Criminal. Affirms in part and reverses in part denial of McVey’s petitions to be removed from the lifetime sex-offender registry and to be exempted from the unlawful-entry statute. Finds the lifetime-registration requirement for sex offenders violates the Indiana Constitution’s prohibition against ex post facto laws as applied McVey, who was convicted of molesting his half-sister between 1998 and 2001. Holds the unlawful-entry statute, which makes it a crime for a person who is required to register as a sex offender and who is convicted of child molesting to enter school property, is not an ex post facto law as applied to him.

Opinions June 30, 2016

June 30, 2016
Indiana Court of Appeals
Keyaunna Hurley v. State of Indiana
Criminal. Rules Keyaunna Hurley’s inability to give a sufficient sample on a chemical breath test after she was suspected of driving under the influence was a refusal to take the test under section 2-4-2(b)(5) of Title 260 of the Indiana Administrative Code and the evidence was sufficient to sustain the refusal determination.

Opinions June 29, 2016

June 29, 2016
Indiana Court of Appeals
Anonymous M.D. and Anonymous Hospital v. Kenneth Lockridge, on behalf of Lily Lockridge, Rose Lockridge, and Kenneth Lockridge, Jr., Minors
Civil tort. Affirms ruling that a medical malpractice suit filed by minor children Lily, Rose and Kenneth Lockridge Jr. can proceed due to an exception in the Medical Malpractice Act, and the Act includes derivative lawsuits because the General Assembly did not exclude them when it drafted the legislation.
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  1. If a class action suit or other manner of retribution is possible, count me in. I have email and voicemail from the man. He colluded with opposing counsel, I am certain. My case was damaged so severely it nearly lost me everything and I am still paying dearly.

  2. There's probably a lot of blame that can be cast around for Indiana Tech's abysmal bar passage rate this last February. The folks who decided that Indiana, a state with roughly 16,000 to 18,000 attorneys, needs a fifth law school need to question the motives that drove their support of this project. Others, who have been "strong supporters" of the law school, should likewise ask themselves why they believe this institution should be supported. Is it because it fills some real need in the state? Or is it, instead, nothing more than a resume builder for those who teach there part-time? And others who make excuses for the students' poor performance, especially those who offer nothing more than conspiracy theories to back up their claims--who are they helping? What evidence do they have to support their posturing? Ultimately, though, like most everything in life, whether one succeeds or fails is entirely within one's own hands. At least one student from Indiana Tech proved this when he/she took and passed the February bar. A second Indiana Tech student proved this when they took the bar in another state and passed. As for the remaining 9 who took the bar and didn't pass (apparently, one of the students successfully appealed his/her original score), it's now up to them (and nobody else) to ensure that they pass on their second attempt. These folks should feel no shame; many currently successful practicing attorneys failed the bar exam on their first try. These same attorneys picked themselves up, dusted themselves off, and got back to the rigorous study needed to ensure they would pass on their second go 'round. This is what the Indiana Tech students who didn't pass the first time need to do. Of course, none of this answers such questions as whether Indiana Tech should be accredited by the ABA, whether the school should keep its doors open, or, most importantly, whether it should have even opened its doors in the first place. Those who promoted the idea of a fifth law school in Indiana need to do a lot of soul-searching regarding their decisions. These same people should never be allowed, again, to have a say about the future of legal education in this state or anywhere else. Indiana already has four law schools. That's probably one more than it really needs. But it's more than enough.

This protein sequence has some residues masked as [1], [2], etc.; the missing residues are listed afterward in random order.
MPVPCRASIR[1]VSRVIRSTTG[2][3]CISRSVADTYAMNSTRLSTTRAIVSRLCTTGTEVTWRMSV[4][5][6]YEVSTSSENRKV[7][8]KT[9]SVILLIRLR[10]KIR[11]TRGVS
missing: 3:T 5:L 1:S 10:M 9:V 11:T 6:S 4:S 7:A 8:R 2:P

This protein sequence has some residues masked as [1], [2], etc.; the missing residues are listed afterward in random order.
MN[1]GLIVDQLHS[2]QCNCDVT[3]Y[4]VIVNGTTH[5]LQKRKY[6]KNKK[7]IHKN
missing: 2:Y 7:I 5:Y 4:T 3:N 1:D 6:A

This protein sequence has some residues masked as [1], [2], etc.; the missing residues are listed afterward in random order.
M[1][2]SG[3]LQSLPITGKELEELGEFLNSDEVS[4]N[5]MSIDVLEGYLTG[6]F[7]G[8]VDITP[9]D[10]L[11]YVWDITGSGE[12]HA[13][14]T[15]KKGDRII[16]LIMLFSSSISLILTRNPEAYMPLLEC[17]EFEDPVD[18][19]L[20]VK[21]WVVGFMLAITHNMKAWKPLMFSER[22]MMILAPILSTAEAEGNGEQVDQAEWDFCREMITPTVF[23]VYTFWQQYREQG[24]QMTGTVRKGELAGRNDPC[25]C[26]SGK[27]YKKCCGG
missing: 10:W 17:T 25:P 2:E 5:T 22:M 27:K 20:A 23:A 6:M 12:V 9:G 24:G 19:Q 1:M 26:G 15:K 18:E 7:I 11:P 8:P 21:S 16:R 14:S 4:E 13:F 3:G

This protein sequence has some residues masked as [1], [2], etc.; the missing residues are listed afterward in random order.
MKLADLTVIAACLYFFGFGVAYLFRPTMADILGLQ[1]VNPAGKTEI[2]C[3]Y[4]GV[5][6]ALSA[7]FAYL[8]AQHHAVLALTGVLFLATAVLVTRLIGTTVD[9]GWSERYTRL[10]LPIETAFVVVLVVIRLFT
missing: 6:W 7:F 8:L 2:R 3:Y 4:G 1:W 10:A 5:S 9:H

3. This man Steve Hubbard goes on any online post or forum he can find and tries to push his company. He said court reporters would be obsolete a few years ago, yet here we are. How does he have time to search out every single post about court reporters and even spy in private court reporting forums if his company is so successful???? Dude, get a life. And back to what this post was about, I agree that some national firms cause a huge problem.

  4. rensselaer imdiana is doing same thing to children from the judge to attorney and dfs staff they need to be investigated as well

  5. Sex offenders are victims twice, once when they are molested as kids, and again when they repeat the behavior, you never see money spent on helping them do you. That's why this circle continues